Propel is complaining about a table that doesn’t exist

When you change your mind about your schema, and rename or remove any of your tables from your schema.yml or xml files, you must manually remove all the related classes in the lib/ folder.

Symfony does not delete these unused files when you run a build, so they will stack up and cause Propel errors, for example when calling propel-dump-data.

Of course you can safely delete the lib/om and lib/map folders and run the build again, but you should manually delete the relevant files in /lib as there could be some user generated content in there also. These files are unlikely to cause any errors but might as well be deleted as part of your clean up since they are effectively useless if you have removed their referenced tables from the schema.

Help! Symfony is ignoring my settings in app.yml

Something that just cropped up today…

As your site grows, and you add more and more config to the app.yml file, be very careful not to re-declare the same named element. Symfony will not warn you, and there will be no errors – but the second (lower) instance will simple overwrite the first!

For example, if you have forgotten that you already have an element called profile hiding near the top of the file, and you add another one called profile at the bottom, with all your profile page settings – the lower one will destroy the one higher in the file.

This can be hard to spot if you have been meticulously coding and added a default value to all your sfConfig::get() calls because chances are when you are developing the site, all your defaults will be the same as the ones you have specified in app.yml.

The problem will become apparent when an end user tries to change the configuration and the change is ignored, because Symfony is simply using the default value rather than the one the user thinks they are setting.

Careful out there kids!

When the pager_navigation function does not create the correct link…

If you have used a route name in the call to this function, it will be parsed based on your routing.yml file, this means that if you don’t have a :page variable listed (and you probably don’t) the route will ignore the page argument that the pager function tries to add.

The easy solution is to add /* to the end of your routing rule, so that any other parameters are allowed.


  url:   /somewhere/:userid/*
  param: { module: myModule, action: myAction }
  url: etc

Now your routing functions will add any extra parameters as necessary.

Email validator bug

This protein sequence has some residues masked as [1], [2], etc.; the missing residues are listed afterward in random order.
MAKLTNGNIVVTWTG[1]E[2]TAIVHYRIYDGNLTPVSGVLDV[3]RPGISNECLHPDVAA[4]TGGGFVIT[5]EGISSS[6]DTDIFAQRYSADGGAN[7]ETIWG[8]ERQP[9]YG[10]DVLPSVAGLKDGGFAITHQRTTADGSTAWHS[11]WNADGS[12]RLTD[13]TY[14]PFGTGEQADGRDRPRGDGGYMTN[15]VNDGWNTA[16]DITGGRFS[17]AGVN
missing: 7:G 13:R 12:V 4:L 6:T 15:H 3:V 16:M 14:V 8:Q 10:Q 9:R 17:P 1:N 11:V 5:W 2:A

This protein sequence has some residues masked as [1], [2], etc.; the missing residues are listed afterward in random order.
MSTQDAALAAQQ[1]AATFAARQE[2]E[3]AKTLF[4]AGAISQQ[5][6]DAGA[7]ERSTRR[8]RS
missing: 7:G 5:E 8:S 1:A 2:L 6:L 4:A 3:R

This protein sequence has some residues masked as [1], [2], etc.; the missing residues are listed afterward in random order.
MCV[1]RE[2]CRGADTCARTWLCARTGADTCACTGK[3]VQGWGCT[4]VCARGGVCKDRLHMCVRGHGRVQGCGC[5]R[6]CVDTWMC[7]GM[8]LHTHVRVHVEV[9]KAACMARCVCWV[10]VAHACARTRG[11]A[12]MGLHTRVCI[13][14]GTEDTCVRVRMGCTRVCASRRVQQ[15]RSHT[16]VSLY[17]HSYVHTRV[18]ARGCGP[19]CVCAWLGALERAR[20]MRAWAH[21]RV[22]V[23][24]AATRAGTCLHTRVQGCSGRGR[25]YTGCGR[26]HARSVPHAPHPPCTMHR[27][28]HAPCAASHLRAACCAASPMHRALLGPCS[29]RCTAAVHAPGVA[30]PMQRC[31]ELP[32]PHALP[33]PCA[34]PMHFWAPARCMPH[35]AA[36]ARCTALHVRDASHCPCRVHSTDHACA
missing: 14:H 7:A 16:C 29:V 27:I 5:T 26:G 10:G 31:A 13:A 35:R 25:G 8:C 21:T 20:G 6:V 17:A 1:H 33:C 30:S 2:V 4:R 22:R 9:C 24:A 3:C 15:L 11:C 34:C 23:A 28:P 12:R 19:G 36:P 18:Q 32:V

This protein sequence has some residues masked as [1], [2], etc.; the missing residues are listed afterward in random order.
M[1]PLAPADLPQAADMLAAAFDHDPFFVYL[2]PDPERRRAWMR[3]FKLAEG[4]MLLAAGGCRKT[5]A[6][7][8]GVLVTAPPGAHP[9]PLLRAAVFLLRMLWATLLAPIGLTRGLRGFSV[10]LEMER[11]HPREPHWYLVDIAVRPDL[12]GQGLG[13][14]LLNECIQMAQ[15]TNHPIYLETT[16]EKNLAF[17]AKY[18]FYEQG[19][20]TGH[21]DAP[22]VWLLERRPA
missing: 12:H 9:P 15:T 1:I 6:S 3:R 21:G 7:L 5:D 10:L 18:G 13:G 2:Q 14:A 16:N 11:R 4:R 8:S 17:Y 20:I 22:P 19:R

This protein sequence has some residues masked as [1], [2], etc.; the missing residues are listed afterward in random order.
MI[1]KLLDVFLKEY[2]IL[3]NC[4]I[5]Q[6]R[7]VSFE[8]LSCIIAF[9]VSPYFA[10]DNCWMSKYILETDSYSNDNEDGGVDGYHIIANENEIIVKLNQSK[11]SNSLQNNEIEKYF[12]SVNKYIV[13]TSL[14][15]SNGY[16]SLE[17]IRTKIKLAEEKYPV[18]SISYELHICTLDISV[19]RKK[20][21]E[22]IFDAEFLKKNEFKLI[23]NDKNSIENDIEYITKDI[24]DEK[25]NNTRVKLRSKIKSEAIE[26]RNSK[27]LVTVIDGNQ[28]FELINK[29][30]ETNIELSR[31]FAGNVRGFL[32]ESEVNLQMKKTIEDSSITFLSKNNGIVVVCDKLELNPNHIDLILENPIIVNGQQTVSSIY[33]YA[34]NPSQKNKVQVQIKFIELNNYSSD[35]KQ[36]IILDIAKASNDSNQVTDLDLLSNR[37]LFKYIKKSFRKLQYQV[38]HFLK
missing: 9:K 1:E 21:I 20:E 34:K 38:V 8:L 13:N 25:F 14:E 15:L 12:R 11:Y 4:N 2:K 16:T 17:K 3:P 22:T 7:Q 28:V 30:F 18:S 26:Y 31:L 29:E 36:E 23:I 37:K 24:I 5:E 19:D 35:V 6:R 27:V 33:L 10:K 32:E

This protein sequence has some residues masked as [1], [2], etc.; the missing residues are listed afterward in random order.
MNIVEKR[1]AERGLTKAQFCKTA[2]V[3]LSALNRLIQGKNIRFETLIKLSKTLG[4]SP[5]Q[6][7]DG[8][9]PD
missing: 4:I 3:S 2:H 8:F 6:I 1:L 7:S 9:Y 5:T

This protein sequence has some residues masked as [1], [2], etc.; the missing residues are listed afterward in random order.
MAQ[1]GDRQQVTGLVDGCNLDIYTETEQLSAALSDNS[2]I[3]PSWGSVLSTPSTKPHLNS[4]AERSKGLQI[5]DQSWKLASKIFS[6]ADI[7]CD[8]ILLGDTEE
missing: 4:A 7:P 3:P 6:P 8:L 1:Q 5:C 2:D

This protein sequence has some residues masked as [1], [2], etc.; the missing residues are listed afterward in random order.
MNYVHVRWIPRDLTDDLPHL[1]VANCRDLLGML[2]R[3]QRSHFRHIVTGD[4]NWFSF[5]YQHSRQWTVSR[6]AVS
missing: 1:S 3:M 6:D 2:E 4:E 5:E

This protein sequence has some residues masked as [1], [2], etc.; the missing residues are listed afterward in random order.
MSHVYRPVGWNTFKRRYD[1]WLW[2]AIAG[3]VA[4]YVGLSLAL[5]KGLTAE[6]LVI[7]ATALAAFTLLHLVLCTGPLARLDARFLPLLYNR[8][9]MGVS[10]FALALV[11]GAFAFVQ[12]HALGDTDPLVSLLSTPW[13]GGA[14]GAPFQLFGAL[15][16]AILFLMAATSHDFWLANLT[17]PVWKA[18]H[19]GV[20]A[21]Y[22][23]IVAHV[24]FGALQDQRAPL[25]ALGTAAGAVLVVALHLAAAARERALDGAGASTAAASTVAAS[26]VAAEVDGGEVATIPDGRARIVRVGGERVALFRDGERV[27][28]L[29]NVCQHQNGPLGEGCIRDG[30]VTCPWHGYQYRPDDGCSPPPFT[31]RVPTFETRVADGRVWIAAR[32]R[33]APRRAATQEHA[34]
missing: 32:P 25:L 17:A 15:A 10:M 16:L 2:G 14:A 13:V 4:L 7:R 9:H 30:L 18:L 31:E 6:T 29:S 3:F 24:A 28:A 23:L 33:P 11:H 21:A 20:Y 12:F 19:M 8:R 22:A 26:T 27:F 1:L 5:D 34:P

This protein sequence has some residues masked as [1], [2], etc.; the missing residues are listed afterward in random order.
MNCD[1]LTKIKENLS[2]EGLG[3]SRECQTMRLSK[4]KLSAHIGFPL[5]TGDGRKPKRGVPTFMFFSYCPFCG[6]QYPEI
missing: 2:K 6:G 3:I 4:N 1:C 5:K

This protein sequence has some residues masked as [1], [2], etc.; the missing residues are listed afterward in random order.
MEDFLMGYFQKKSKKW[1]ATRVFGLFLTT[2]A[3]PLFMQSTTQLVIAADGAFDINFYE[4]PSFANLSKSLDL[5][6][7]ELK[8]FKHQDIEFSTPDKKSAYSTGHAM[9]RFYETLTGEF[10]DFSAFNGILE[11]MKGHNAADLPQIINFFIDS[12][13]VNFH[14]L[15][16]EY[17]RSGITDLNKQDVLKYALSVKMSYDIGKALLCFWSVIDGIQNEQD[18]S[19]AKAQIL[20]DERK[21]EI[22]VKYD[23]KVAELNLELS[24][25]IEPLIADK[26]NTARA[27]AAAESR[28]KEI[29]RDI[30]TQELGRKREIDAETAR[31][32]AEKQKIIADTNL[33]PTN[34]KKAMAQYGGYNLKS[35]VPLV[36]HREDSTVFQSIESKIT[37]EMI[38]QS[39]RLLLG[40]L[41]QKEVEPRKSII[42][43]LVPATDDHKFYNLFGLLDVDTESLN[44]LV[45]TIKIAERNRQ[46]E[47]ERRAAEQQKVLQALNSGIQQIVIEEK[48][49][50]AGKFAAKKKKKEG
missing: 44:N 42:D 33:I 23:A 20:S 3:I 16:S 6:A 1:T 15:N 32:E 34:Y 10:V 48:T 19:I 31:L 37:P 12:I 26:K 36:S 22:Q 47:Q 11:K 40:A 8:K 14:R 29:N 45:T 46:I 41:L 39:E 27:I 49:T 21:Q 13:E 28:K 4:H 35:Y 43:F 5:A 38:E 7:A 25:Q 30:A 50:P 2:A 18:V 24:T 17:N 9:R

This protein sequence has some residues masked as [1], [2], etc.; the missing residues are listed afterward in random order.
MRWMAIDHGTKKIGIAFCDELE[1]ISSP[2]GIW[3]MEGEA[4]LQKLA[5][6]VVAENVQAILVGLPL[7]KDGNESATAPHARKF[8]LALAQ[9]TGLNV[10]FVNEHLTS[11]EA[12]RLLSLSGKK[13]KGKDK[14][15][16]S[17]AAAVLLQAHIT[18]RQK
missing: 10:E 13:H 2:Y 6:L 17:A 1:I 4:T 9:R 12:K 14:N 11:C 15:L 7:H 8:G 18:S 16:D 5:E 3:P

The problem

There is a bug in Symfony’s email validator which means that unless you use both modes (strict and non-strict) invalid email addresses are possible.

Time of writing we are at version 1.0.13 – this could well be (and probably will be) fixed in 1.1 but please let me know if you spot that this has been fixed beforehand.

Strict mode validation

This mode is intended to catch email addresses such as root@localhost, but unfortunately it does not check for valid email strings, so %, would be accepted, as well as many other illegal character combinations.

Non-strict mode

This mode checks that the email address contains legal characters, but does not check for internal addresses. This is fine for most cases, but it is worth restricting users from using your site to spam your local mail server.

Solution 1

Sapheriel suggests on his blog that one solution is to override the functionality of the class, and then restore it once an update has been released.

“The best way to achieve this with the least amount of intrusion is to copy sfEmailValidator.class.php into your project’s library folder, modify it, and delete it once a fix has been published”

This may suit many users

Solution 2

If you do not want to worry about something you may have to do in the future, you can also run the validator twice, for example in your validator.yml file:

  class: sfEmailValidator
    class: sfGuardUser
    column: email
    strict: true
    email_error: This email address is invalid
      msg: Please enter an email address
      email_error: This email address is invalid
      strict: false
      class: sfGuardUser
      column: email
      unique_error: This email is already in use

You could also write a custom validator which calls the email validator twice, however we have opted for this solution for now.

Thanks to June for the content.